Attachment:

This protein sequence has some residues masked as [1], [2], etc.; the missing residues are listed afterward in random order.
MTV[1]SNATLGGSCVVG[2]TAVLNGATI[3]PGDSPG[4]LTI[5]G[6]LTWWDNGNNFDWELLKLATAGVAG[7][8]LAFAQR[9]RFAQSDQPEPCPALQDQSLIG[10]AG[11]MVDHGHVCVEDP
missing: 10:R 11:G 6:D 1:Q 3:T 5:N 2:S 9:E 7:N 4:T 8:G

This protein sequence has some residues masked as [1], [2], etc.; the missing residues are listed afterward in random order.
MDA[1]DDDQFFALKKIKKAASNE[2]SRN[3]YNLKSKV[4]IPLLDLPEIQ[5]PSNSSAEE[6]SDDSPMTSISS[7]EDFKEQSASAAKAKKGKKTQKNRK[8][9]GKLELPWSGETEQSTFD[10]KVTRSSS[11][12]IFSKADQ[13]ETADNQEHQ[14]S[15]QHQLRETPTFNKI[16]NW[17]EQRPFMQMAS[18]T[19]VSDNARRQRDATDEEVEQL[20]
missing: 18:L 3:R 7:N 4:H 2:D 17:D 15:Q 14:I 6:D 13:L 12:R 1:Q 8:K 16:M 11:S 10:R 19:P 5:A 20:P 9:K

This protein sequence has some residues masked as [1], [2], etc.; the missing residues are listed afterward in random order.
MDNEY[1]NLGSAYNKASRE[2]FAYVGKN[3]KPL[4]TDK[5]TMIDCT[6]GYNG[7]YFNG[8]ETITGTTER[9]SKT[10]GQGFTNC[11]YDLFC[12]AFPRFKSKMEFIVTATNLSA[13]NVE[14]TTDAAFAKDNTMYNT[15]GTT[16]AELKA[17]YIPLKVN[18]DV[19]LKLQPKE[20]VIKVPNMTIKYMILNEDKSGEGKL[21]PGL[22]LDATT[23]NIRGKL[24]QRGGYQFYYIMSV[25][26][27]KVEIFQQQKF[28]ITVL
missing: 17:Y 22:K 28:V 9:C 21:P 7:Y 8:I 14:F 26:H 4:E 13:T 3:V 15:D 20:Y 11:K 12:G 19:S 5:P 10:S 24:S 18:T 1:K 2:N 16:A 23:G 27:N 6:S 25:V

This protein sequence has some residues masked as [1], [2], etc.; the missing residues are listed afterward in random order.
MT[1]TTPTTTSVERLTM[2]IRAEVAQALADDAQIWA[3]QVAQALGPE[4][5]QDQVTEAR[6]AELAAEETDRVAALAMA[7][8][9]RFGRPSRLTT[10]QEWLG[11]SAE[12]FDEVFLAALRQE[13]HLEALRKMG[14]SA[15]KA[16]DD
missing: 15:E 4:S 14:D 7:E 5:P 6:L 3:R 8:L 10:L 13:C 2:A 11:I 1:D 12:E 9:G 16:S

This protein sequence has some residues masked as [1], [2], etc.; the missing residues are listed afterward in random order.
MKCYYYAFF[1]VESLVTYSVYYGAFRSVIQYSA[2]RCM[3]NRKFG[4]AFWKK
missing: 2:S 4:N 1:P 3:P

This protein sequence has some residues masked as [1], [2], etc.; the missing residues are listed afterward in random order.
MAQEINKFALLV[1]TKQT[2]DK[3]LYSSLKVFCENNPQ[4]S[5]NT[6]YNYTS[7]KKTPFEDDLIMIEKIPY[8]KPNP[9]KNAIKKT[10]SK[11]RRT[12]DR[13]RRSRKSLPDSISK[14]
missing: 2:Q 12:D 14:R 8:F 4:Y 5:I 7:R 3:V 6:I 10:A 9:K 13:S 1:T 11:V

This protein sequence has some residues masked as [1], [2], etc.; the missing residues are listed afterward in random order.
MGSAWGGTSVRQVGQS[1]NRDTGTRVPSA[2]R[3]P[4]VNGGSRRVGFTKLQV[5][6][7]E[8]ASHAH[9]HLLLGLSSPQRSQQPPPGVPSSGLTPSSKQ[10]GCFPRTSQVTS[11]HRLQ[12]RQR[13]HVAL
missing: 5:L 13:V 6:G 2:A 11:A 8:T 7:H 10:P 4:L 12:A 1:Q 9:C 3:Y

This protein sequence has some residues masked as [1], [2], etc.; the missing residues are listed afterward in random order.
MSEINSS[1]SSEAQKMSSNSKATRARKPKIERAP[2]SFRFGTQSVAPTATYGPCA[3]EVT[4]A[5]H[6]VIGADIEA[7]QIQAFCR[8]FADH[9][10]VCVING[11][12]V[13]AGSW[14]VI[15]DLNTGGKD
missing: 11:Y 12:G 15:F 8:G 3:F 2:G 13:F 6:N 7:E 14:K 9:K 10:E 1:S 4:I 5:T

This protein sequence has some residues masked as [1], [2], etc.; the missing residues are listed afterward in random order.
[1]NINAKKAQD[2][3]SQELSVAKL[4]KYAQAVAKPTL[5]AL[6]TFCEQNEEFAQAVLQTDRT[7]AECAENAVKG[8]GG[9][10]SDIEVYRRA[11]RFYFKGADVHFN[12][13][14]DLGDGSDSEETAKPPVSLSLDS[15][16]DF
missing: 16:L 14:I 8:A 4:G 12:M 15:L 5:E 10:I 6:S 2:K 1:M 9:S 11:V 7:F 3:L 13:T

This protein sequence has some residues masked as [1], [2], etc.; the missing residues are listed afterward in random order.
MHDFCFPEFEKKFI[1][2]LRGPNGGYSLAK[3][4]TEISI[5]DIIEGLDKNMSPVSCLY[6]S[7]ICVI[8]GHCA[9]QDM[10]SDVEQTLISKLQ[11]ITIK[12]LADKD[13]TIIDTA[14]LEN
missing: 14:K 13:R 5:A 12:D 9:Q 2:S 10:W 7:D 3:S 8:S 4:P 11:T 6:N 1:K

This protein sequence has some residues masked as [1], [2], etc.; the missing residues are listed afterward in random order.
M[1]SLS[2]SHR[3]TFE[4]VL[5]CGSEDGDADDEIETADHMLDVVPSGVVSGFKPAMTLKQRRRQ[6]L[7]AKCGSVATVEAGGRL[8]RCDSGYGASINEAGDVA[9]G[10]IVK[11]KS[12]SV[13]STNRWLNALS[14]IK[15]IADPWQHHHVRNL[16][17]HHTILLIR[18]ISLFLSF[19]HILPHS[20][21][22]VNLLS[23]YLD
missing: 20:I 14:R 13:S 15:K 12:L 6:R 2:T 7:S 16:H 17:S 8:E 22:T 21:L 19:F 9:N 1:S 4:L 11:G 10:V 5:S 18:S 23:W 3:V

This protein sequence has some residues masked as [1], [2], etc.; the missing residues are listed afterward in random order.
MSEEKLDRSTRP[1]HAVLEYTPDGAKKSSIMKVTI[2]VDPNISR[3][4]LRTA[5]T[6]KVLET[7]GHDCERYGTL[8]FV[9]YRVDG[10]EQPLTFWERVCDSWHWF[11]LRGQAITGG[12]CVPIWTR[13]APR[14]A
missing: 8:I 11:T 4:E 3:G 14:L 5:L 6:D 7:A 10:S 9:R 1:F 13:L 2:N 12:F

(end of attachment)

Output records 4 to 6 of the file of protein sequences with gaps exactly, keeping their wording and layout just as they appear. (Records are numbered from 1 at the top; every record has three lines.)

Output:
This protein sequence has some residues masked as [1], [2], etc.; the missing residues are listed afterward in random order.
MT[1]TTPTTTSVERLTM[2]IRAEVAQALADDAQIWA[3]QVAQALGPE[4][5]QDQVTEAR[6]AELAAEETDRVAALAMA[7][8][9]RFGRPSRLTT[10]QEWLG[11]SAE[12]FDEVFLAALRQE[13]HLEALRKMG[14]SA[15]KA[16]DD
missing: 15:E 4:S 14:D 7:E 5:P 6:L 3:R 8:L 10:L 13:C 2:A 11:I 1:D 12:E 9:G 16:S

This protein sequence has some residues masked as [1], [2], etc.; the missing residues are listed afterward in random order.
MKCYYYAFF[1]VESLVTYSVYYGAFRSVIQYSA[2]RCM[3]NRKFG[4]AFWKK
missing: 2:S 4:N 1:P 3:P

This protein sequence has some residues masked as [1], [2], etc.; the missing residues are listed afterward in random order.
MAQEINKFALLV[1]TKQT[2]DK[3]LYSSLKVFCENNPQ[4]S[5]NT[6]YNYTS[7]KKTPFEDDLIMIEKIPY[8]KPNP[9]KNAIKKT[10]SK[11]RRT[12]DR[13]RRSRKSLPDSISK[14]
missing: 2:Q 12:D 14:R 8:F 4:Y 5:I 7:R 3:V 6:I 10:A 9:K 13:S 1:T 11:V